Robert Burtons Rhetoric

An Anatomy of Early Modern Knowledge

By (author) Susan Wells

Paperback - £26.95

Publication date:

Q2 2021

Length of book:

224 pages


Penn State University Press

ISBN-13: 9780271084664

Published in five editions between 1621 and 1651, The Anatomy of Melancholy marks a unique moment in the development of disciplines, when fields of knowledge were distinct but not yet restrictive. In Robert Burton’s Rhetoric, Susan Wells analyzes the Anatomy, demonstrating how its early modern practices of knowledge and persuasion can offer a model for transdisciplinary scholarship today.

In the first decades of the seventeenth century, Robert Burton attempted to gather all the existing knowledge about melancholy, drawing from professional discourses including theology, medicine, and philology as well as the emerging sciences. Examining this text through a rhetorical lens, Wells provides an account of these disciplinary exchanges in all their subtle variety and abundant wit, showing that questions of how knowledge is organized and how it is made persuasive are central to rhetorical theory. Ultimately, Wells argues that in addition to a book about melancholy, Burton’s Anatomy is a meditation on knowledge.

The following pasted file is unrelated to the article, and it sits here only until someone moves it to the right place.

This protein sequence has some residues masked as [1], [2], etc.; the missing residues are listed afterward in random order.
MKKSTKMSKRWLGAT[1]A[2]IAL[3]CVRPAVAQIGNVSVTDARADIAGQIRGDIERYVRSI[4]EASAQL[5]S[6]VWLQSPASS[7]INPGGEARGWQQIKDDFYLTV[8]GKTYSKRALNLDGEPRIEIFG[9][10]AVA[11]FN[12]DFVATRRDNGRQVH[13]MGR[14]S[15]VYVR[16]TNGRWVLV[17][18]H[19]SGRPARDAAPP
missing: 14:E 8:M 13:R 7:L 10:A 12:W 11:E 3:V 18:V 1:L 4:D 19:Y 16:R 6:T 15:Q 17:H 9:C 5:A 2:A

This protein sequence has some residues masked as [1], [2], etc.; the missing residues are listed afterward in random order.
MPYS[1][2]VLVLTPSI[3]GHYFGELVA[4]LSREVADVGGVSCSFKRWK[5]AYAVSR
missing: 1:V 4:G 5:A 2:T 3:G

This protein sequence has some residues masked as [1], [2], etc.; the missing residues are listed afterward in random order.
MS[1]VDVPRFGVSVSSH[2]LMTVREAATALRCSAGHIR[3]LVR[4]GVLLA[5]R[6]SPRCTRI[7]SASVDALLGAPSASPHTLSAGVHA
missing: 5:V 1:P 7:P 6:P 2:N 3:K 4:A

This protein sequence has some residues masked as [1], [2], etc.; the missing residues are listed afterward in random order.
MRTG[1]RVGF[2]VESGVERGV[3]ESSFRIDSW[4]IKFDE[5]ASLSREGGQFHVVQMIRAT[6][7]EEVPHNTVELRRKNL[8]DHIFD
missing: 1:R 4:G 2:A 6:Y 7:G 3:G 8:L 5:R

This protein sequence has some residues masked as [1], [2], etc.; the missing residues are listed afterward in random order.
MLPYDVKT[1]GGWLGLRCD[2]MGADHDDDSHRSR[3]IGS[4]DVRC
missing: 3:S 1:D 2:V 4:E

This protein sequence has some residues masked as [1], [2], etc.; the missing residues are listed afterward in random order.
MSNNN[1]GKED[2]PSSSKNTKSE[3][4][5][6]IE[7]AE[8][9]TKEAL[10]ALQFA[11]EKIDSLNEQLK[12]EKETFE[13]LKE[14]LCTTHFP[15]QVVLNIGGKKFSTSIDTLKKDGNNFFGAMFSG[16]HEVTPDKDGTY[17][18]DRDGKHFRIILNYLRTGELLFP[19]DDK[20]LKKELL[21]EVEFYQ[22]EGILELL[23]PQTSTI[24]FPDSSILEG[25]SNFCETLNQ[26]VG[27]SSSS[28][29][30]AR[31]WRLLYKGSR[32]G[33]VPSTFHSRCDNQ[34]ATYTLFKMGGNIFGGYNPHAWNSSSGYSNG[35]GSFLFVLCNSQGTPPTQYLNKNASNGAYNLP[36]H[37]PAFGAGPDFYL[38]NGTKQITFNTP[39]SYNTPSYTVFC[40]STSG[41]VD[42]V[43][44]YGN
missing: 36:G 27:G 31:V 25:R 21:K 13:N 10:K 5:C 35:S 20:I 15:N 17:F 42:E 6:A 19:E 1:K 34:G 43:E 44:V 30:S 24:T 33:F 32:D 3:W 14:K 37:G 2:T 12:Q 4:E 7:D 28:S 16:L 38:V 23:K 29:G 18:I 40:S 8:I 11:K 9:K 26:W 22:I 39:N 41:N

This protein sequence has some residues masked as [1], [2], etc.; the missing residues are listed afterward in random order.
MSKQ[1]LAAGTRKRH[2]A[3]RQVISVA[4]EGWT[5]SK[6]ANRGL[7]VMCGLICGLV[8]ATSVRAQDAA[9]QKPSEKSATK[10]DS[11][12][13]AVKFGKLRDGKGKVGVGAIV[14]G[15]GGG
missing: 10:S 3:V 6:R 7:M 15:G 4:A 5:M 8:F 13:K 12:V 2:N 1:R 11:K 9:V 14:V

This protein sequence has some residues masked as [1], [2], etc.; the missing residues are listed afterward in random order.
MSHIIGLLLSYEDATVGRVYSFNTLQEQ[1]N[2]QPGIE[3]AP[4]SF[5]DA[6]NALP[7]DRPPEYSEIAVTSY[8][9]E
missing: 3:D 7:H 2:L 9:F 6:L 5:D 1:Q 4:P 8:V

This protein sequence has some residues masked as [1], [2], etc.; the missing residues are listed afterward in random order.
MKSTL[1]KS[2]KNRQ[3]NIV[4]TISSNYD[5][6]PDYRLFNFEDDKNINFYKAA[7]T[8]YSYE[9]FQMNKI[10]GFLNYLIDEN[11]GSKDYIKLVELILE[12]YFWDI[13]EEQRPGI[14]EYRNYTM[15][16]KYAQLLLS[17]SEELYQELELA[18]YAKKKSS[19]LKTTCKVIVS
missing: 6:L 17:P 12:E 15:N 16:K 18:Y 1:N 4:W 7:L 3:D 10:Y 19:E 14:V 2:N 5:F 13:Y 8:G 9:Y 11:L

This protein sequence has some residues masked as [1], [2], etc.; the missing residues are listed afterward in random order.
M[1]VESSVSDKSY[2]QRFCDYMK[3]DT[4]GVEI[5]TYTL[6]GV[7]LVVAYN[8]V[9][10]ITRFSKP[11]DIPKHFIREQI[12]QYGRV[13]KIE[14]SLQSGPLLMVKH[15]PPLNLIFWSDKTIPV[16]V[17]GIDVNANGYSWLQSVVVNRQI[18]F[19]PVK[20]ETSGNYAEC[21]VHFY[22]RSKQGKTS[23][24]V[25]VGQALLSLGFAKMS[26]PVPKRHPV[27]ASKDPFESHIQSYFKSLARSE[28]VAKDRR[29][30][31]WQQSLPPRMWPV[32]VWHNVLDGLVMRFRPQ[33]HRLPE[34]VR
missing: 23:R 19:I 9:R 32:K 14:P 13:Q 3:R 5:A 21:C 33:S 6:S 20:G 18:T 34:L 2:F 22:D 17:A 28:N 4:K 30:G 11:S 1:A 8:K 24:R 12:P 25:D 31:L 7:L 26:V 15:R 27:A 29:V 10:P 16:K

A fresh interpretation of The Anatomy of Melancholy, this volume will be welcomed by scholars of early modern English and the rhetorics of health and medicine, as well as those interested in transdisciplinary work and rhetorical theory.

“Wells eloquently makes the case for Burton’s Anatomy as a key text that helps us rethink rhetoric in a number of ways: as an arbiter of narrative form, as a vehicle for cross-disciplinary learning, even as a model for education that has powerful implications today. In a time when knowledgeable activity amidst uncertainty is more important than ever, this kind of scholarly work on rhetoric feels deeply necessary, as we need to know much more about how we got here, and what to do now.”

—Daniel M. Gross, author of Uncomfortable Situations: Emotion Between Science and the Humanities